Gareth Thomas in A Midsummer Night's Dream and Dear Brutus

From This is Nottingham.

Putting my cards on the table from the off, I have to admit that, of all Shakespeare's plays, A Midsummer Night's Dream is the one which always takes me straight back to the agonies of the O-level classroom.

Part panto, part fairy tale, it was evidently someone's natural choice to indoctrinate us third and fourth years into the world of high culture -- if you brushed aside the implications of bestiality and other forms of perverse sex, of course.

Still, those laborious and baffled school read-throughs jinxed the play for me for years and it says something for Richard Baron's accessible and frequently hilarious Playhouse production that it beat the curse.

I even laughed at the Mechanicals' play-within-a-play and I never thought I'd admit to that. Things admittedly looked a little shaky at first. The cast -- whose verse-speaking was uniformly clear, intelligent and musical -- seemed a little hampered by their bizarre Alice In Wonderland-style costumes (a particular problem for the women), and then there was the regrettable decision to make the woodland fairies look and sound like Teletubbies. Why?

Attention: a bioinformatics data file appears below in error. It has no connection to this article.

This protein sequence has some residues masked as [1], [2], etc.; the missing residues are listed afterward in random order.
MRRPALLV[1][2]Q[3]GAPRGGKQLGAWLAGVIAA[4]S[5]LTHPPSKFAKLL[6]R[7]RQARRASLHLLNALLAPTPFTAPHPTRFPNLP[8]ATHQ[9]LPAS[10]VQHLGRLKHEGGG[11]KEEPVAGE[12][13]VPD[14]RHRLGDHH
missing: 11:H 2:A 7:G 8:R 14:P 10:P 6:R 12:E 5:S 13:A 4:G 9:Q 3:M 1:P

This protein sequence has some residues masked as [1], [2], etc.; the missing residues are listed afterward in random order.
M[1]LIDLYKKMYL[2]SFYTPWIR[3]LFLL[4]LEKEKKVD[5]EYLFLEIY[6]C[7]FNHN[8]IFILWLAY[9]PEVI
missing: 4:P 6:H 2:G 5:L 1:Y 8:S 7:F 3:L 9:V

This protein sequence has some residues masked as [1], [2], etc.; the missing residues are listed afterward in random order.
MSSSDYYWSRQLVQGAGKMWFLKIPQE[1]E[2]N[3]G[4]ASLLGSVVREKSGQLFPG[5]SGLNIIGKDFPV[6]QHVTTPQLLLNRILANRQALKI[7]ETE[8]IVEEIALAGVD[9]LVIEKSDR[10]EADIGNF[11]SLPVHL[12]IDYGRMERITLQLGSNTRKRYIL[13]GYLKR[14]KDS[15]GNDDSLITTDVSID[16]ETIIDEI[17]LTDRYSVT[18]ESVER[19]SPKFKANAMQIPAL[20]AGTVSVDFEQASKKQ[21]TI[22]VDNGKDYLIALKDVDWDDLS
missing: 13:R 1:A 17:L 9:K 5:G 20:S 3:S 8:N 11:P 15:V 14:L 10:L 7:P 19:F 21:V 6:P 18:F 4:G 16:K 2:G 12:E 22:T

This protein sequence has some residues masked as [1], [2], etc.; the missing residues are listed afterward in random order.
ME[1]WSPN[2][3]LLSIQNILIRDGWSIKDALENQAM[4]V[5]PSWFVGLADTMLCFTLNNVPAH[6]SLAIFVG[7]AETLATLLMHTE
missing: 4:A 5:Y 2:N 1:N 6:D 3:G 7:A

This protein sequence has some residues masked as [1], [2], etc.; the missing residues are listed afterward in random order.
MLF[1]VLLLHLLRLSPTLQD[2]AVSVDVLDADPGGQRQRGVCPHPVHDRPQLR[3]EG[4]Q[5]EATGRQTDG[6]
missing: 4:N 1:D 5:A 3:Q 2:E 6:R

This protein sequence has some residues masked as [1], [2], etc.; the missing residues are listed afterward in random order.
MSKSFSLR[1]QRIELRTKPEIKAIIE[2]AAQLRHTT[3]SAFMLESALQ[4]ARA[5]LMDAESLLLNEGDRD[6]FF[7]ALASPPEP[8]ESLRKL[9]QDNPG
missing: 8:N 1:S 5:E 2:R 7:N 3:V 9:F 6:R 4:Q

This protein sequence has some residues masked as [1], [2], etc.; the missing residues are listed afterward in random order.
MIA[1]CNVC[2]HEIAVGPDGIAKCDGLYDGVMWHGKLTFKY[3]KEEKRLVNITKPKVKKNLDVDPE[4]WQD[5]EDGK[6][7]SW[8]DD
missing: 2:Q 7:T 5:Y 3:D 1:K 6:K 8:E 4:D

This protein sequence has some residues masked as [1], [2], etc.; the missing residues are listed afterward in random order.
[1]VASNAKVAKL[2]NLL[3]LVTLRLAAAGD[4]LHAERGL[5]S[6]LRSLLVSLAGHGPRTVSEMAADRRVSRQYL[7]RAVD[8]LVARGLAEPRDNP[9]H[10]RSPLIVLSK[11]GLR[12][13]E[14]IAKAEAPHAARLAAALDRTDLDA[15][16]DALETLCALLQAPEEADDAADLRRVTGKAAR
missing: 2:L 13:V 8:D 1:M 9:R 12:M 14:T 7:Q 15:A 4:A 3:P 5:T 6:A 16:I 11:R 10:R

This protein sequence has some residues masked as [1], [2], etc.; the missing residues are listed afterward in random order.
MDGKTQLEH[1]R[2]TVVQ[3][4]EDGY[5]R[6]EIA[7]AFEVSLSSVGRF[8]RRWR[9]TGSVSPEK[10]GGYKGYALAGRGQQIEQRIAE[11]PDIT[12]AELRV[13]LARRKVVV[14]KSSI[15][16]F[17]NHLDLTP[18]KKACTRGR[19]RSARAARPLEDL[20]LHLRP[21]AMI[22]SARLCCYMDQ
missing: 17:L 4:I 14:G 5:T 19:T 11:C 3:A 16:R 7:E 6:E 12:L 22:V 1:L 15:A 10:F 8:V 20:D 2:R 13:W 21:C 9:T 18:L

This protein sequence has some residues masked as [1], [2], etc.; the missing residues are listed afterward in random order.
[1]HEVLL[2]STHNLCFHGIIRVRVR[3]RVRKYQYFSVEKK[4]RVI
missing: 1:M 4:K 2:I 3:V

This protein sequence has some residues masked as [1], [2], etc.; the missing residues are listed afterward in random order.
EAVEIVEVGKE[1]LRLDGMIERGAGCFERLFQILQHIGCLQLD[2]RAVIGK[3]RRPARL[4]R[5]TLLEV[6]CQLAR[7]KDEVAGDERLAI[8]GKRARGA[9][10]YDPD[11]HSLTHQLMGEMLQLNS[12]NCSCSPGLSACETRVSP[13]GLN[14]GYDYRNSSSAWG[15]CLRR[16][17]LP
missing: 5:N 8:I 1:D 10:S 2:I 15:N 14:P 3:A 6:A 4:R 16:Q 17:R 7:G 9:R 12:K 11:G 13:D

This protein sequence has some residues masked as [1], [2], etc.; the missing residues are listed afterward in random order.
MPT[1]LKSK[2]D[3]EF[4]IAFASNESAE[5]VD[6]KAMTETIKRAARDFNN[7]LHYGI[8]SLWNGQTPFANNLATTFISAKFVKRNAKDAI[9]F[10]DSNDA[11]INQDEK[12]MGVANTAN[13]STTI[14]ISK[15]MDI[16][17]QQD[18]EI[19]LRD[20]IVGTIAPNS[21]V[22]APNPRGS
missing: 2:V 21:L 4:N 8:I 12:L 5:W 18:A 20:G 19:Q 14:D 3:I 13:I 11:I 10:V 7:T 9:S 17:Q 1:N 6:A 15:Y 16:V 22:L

But it didn't take long for the strengths to shine through. Gareth Thomas (as Oberon and Theseus) and Sandra Duncan (Titania and Hippolyta) have all the experience and authority you could wish for to tackle the roles of the rulers of both the play's realities (and, when you consider you get the star of Blake's Seven and Angus "Shughie McFie" Lennie from Crossroads, that's two cult TV icons for your money, folks).

As the confused young lovers Sarah Hadland, Hugh Lee, Justine Mitchell and Hywel Morgan rapidly won over the audience with incredibly assured and energetic comedy business which reached an irresistible fever pitch in the second half. I laughed a lot.

Two performances stood out, however. Former Olympic super heavyweight boxer Martin Herdman was an inspired Bottom, a role which can be laboured and tedious. Not here. Herdman's bumptious prima donna had the house in the palm of his hands from the word go and few will forget his hyperbolic death scene as Pyramus.

Even better was Veronica Leer's Puck. In a night which elsewhere emphasised the play's slapstick over its sensuality, she added a welcome sexual charge and a delightful touch of anarchy.

In the midst of some really tough competition, she stole the show and, at the magical conclusion, the audience started applauding her before she'd even finished. A great start to the new season, then, which continues with the same company in J.M. Barrie's Dear Brutus later in the month.

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Last updated on 22nd of October 2000.